In the Macedonian cosmogonic legends we come across another motif, the symbol which enables the connection between man and the mystical inconceivable world, namely between man and god, and that is the saint. In the pre-Christian religions the saint was a deity. Later he was christianized. Hence, the role of the pre-Christian deities in the Macedonian legends too was overtaken by the Christian saints (Cepenkov, M.,1972, IV, 40). This is particularly obvious in the cosmogonic legends where the saints often directly or indirectly play the role of creators of the world or of their aiders, which does not coincide with the Christian ideology. Such saints are St. Peter, St. Ilija, St. Archangel and others. In one Macedonian version of the legend of the dualistic creation of the world, by extracting sand from the sea, St. Peter plays a vital role in introducing order into the chaos which rules the world (AIF,nr., 2079). In another legend, St. Archangel fights with god over who is to rule the world.(AIF, nr., 3517) Linguistically speaking the word saint contains the root world. In a religiously cognitive sense, the saint is as mystical as the world. The saint is the carrier and the interpreter of the hidden messages of the world. The saint is the missing link in the communication chain between man and the world.
The Sacred Place (Church)
The building of the church, rather the ritual of the building of the church, according to numerous interpretations represents the ritual of the building of the world. And not only that. The church as a sacred place hides within itself the secret of the creation of the world. The sacred place too contains the word world. The sacred place, namely the church, is the way to the unraveling of the secrets of the world. The church is the way to the opening of the world. It is the weapon in the fight against the rule of the evil world. One Macedonian version of the creation of the world from the fight between god and the devil says: When the king’s son, Solomon, died, the devil took him to his kingdom – the sea. Solomon took a twig and began to measure something at the bottom. The devil asked what he was doing, and he said that he was measuring a place to build a church. The devil got frightened of the idea of someone building a church in his kingdom, and returned Solomon on the earth. (AIF, nr. 2079)
The Sacred Tree
If the light is the same as the world, the worldly (the sacred) or the cosmogonic tree represents an interpretation of the world (Toporov, 1971). This is more than obvious both in the medieval Macedonian legends and in the modern ones. In the cosmogony of the Razumnik (the wise or lucid one) for example, we find an understanding according to which the earth rests on an iron oak (Antikj, V. 1984), whilst in Cepenkov’s collection it is said that the earth is being supported by two planks on two oxen (Cepenkov, M., 1972, VII, 26). In the cosmogonic legends of this type it is apparent that one is dealing with pre-Christian religious views of the world and the influence on them by the phenomenon of the “sacred tree”. Not going into the origins of this type of concept, we will only mention that it is a mythological explanation and a pre logical belief – in the Lйvi-Bryhl sense – which explains the conception of the world. These are so called pure cosmological concepts which do not have a christianized characteristic. Such an example can be found in the story of “The Girl and the Twelve Months “(Cepenkov, M., 1972, III, 144) from Cepenkov’s collection. In this story we find the mythical vision of the cosmic time and the world in general represented through the characters of eleven men and a woman sited in a circle around a tree, which actually represent the twelve months and the cosmic tree in the middle. This picture represents a symbol and at the same time a vision of the cosmic cycle of time. It is a type of spiritual materialization of the creation of the whole cosmos, and the year which is constantly turning in a cycle, which in some way represents a Heraclitic dynamic cosmology and a picture of the natural renewal of the world, of which Eliade spoke so much. The renewal or the creation is envisioned as a tree which each year, following the cosmic rhythms, is renewed.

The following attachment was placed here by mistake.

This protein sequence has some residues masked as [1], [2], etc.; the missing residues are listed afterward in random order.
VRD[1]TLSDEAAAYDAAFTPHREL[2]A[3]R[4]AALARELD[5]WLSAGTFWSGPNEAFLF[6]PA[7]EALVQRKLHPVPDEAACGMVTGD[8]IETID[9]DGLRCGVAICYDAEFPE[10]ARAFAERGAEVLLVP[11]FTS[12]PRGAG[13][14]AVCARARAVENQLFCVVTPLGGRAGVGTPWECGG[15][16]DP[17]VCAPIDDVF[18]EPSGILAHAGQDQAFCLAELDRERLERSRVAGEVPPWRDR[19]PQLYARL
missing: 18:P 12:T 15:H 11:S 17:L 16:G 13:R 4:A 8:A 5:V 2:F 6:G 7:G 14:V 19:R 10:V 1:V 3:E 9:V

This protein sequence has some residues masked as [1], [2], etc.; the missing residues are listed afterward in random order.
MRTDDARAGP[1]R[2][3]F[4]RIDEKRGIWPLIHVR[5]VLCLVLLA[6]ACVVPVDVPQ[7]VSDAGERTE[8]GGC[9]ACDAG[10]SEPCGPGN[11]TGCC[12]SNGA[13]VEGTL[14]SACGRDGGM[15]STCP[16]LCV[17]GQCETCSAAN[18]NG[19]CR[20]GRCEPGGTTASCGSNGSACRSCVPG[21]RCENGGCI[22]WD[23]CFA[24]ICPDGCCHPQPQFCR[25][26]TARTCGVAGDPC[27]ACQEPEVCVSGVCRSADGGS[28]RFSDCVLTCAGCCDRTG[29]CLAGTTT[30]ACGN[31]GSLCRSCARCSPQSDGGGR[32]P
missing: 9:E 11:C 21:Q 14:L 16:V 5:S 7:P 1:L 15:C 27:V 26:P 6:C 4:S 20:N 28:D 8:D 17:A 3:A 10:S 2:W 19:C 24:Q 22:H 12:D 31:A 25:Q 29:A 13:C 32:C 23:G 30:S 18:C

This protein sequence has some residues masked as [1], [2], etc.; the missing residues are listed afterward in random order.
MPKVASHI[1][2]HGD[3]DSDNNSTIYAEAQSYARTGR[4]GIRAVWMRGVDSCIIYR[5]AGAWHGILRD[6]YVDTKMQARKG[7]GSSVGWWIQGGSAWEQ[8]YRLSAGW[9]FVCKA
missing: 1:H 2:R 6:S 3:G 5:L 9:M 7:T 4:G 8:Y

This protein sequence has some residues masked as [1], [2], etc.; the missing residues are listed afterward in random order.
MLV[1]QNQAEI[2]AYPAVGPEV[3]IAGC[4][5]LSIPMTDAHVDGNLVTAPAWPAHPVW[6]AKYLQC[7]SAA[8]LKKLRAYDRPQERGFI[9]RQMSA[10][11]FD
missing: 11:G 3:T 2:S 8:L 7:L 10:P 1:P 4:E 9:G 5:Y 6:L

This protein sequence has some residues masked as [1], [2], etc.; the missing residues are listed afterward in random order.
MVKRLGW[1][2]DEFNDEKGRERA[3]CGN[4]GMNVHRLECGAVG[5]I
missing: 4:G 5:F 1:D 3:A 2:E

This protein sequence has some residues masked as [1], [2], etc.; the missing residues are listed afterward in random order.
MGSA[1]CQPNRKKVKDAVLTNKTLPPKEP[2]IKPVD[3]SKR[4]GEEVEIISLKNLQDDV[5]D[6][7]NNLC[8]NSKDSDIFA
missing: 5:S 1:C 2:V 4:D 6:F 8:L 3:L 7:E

The Sacred Marriage
The sacred marriage is a marriage between two deities – two equal worlds, or a deity and man – two different worlds. If the sacred tree represents a vision of the world and an interpretation of the world, the sacred marriage is an explanation of that vision. According to this explanation, the world was created in the same way as man, namely through the erotic linking of two equal or different worlds, which implies a certain degree of antropomorphization. The essence of these marriages – depending on which category they fall into – is to bring fertility to the land, life, or in a word – to the whole of humanity. This is directly connected to the views of the ancient civilizations, which represented the creation of the world and life according to the example of their own creative capabilities, namely in creating offspring. These cosmogonic couplings or amorous relationships have a sacred goal and origin: joining the opposites and elevating love to a higher degree of generality, with analogies to the microcosmos and the macrocosmos. In the Macedonian folklore we find a large number of legends which speak of the wedding between the earth and the snow (AIF, nr. 1497), the sky and the earth (Cepenkov,VII, 5), the sun and the earth, or the sun and the moon (AIF, nr.1771), as universal cosmogonic elements which have left visible traces in the Balkan verbal narrative prose. In this context, the appearance of these cosmic elements in some Balkan tales is regarded as an occurrence of the pre-Christian deities (Uranian Epiphany) personified in the characters of the folk legends.
AIF – Archive of Institute of Folklore, Skopje, Macedonia
Dragojlović D. Antić, V.S. 1990, “Mitologumena”, Makedonska kniga, Skopje
Antić Vera Stojčevska, 1984, “Razumnikot”, vo srednovekovnata knizhevnost, Prilozi, Manu, Skopje IX,2
Sazdov Tome, 1987, “Macedonian folk literature”, Skopje
B .N. Toporov, 1971, “O strukture nekotorмh arhaicheskih tekstov, sootnosimм s koncepciei “mirovog dereva” Trudм po znakovмm sistemam 5, Tartu
B.A.Uspenskii: 1967, “Vliyanie Yaz’ika na religioznoe soznanie”, Trudм po znakovмm sistemam,Tartu, 159-168
Cepenkov, M., 1972, “Makedonski narodni umotvorbi”, (I-X) Makedonska kniga, Skopje”